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BA Linguistics / Course details
Year of entry: 2020
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Course unit details:
|Unit level||Level 2|
|Teaching period(s)||Semester 2|
|Offered by||Linguistics & English Language|
|Available as a free choice unit?||Yes|
The subject matter of phonology is cognitive: the discipline studies the sounds of languages not as events in the physical world, but as representations in the minds of speakers and listeners. Phonologists seek to discover the internal structure of such mental representations, how they are stored and assembled, and how they interact with knowledge of word and sentence structure (morphosyntax), as well as with articulation and audition. This course unit uses examples of various types, from synchronic sound patterns to data from historical change and first-language acquisition, in order to explore current theoretical hypotheses on all these questions.
This course unit is a prerequisite for LELA30442 English Phonology Past and Present.
Pre-requisite: LALC10221 (Introduction to Phonetics and Phonology) OR LELA10322 (The Sounds of Language).
This course aims to equip the student with the theoretical knowledge and practical skills necessary to analyse phonological phenomena of various types; these will include not only synchronic sound patterns, but also data from historical change and first-language acquisition. Students will see how phonologists use a wide range of empirical evidence critically to appraise and refine their models of the human phonological faculty. Students will become acquainted with current theoretical problems, including the advantages and drawbacks of constraint-based models of phonology.
Knowledge and understanding
By the end of this course, students will have gained an understanding of some of the major theoretical proposals concerning how linguistic sounds are represented in the minds of speakers (the theory of representations), how phonological representations are assembled in the mind from elements stored in memory (the theory of derivations), and how phonology interacts with other kinds of linguistic knowledge (the place of phonology in the architecture of grammar).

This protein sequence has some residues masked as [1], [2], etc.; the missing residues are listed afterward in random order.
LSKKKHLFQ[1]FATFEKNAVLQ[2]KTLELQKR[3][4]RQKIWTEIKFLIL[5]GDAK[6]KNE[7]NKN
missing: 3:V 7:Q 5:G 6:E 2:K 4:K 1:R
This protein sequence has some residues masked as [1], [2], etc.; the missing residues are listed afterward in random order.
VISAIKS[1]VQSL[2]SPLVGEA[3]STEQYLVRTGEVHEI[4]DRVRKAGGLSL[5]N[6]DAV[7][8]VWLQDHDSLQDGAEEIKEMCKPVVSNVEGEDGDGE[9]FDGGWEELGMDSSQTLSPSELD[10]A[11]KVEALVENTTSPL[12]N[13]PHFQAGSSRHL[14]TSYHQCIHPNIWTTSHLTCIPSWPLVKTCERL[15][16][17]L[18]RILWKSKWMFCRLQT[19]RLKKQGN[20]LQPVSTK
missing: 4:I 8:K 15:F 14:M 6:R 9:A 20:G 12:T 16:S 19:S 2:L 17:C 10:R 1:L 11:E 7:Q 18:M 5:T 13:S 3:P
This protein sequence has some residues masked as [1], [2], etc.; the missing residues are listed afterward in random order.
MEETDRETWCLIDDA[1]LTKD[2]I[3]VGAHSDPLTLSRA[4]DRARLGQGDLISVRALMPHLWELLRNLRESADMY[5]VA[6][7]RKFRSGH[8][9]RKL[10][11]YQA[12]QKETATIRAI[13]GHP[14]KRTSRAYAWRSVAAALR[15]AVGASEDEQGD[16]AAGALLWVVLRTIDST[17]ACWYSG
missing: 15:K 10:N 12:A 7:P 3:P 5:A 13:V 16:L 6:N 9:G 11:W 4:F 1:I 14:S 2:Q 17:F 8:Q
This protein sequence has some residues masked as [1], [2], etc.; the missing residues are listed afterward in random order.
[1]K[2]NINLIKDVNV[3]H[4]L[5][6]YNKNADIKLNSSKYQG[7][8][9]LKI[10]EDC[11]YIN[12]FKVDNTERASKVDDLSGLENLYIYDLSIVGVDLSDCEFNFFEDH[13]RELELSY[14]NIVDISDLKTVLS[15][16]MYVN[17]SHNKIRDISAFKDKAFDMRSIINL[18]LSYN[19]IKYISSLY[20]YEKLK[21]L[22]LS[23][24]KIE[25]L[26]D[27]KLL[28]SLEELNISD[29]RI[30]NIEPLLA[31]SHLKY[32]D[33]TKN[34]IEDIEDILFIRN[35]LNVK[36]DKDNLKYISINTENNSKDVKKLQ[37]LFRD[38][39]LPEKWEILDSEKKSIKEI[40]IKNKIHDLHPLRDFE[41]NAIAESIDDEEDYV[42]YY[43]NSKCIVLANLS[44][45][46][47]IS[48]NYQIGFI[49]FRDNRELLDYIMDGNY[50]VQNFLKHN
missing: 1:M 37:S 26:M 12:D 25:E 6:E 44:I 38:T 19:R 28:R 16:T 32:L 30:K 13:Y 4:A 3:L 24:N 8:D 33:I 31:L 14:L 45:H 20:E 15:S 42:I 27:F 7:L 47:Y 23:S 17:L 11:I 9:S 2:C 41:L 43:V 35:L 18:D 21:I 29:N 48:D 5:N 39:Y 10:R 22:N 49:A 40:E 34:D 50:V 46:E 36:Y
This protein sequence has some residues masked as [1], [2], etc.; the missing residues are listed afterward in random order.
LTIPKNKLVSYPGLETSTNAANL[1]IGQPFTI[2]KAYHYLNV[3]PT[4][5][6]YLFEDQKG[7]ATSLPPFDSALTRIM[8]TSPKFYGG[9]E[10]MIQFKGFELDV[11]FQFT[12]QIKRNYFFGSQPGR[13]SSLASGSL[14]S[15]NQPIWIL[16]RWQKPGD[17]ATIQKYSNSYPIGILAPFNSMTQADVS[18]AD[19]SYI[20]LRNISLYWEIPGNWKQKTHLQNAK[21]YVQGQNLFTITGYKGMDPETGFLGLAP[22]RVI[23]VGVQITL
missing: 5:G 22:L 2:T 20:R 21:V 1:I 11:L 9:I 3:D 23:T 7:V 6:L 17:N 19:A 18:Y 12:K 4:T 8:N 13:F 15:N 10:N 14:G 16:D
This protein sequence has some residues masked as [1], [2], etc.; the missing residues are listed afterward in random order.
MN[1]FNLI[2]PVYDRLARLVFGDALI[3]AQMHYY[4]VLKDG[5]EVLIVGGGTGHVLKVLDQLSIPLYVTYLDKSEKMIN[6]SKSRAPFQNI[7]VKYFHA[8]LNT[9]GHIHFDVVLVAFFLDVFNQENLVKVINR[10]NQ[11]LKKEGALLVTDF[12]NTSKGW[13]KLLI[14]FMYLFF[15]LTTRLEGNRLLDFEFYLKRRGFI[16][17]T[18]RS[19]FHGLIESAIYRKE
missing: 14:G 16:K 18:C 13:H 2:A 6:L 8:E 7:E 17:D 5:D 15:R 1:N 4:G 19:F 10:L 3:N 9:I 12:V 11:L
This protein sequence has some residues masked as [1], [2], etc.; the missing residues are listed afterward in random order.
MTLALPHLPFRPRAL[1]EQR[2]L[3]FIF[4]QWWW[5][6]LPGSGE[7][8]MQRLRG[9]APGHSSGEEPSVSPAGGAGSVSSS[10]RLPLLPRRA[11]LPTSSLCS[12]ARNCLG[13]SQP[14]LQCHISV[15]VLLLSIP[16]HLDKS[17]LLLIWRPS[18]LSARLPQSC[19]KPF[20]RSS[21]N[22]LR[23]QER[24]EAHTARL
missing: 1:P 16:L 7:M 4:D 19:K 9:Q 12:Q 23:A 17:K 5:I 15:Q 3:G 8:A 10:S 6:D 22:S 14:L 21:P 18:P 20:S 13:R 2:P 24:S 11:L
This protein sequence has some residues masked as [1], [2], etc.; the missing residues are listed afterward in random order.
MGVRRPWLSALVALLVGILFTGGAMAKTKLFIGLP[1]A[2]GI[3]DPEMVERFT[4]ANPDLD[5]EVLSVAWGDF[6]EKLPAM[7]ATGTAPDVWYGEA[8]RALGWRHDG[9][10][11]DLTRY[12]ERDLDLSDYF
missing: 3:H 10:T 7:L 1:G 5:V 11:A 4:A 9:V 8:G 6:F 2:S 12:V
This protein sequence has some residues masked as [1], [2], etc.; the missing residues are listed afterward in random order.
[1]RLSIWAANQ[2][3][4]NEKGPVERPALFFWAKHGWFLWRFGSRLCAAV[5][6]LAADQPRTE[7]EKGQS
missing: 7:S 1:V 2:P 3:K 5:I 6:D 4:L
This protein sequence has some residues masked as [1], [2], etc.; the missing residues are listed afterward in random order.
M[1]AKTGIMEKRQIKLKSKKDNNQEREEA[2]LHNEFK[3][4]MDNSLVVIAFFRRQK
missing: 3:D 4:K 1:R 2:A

By the end of this course, students will have enhanced their problem-solving skills as well as their creative and critical thinking, as reflected, for example, in the ability to assess alternative analyses and hypotheses for a given data-set.
By the end of this course students will be able to analyse phonological data and present their analyses in standard, theoretically-informed formats.
Transferable skills and personal qualities
By the end of this course, students will have enhanced their ability to recognize how theories and claims can and must be supported empirically, as well as the ability to produce well-argued analyses.
- The course enhances skills in the analysis of complex patterns, in the evaluation of explanatory models, and in formal argumentation. It also boosts the student's independence, perseverance, and confidence to trust his or her own intelligence.
Formative or summative
Verbal feedback on problems discussed in plenary lectures
Verbal feedback on contributions to tutorials
Comments on in-term coursework
Formative and summative
Global written feedback in the form of a key to a model exam paper available on Blackboard
Face-to-face discussion of exam results if desired (on the understanding that this deanonymizes the marking)
Gussenhoven, Carlos & Haike Jacobs. 2011. Understanding phonology, 3rd edn. London: Hodder Education.
|Scheduled activity hours|
|Assessment written exam||2.5|
|Independent study hours|
|Ricardo Bermudez-Otero||Unit coordinator|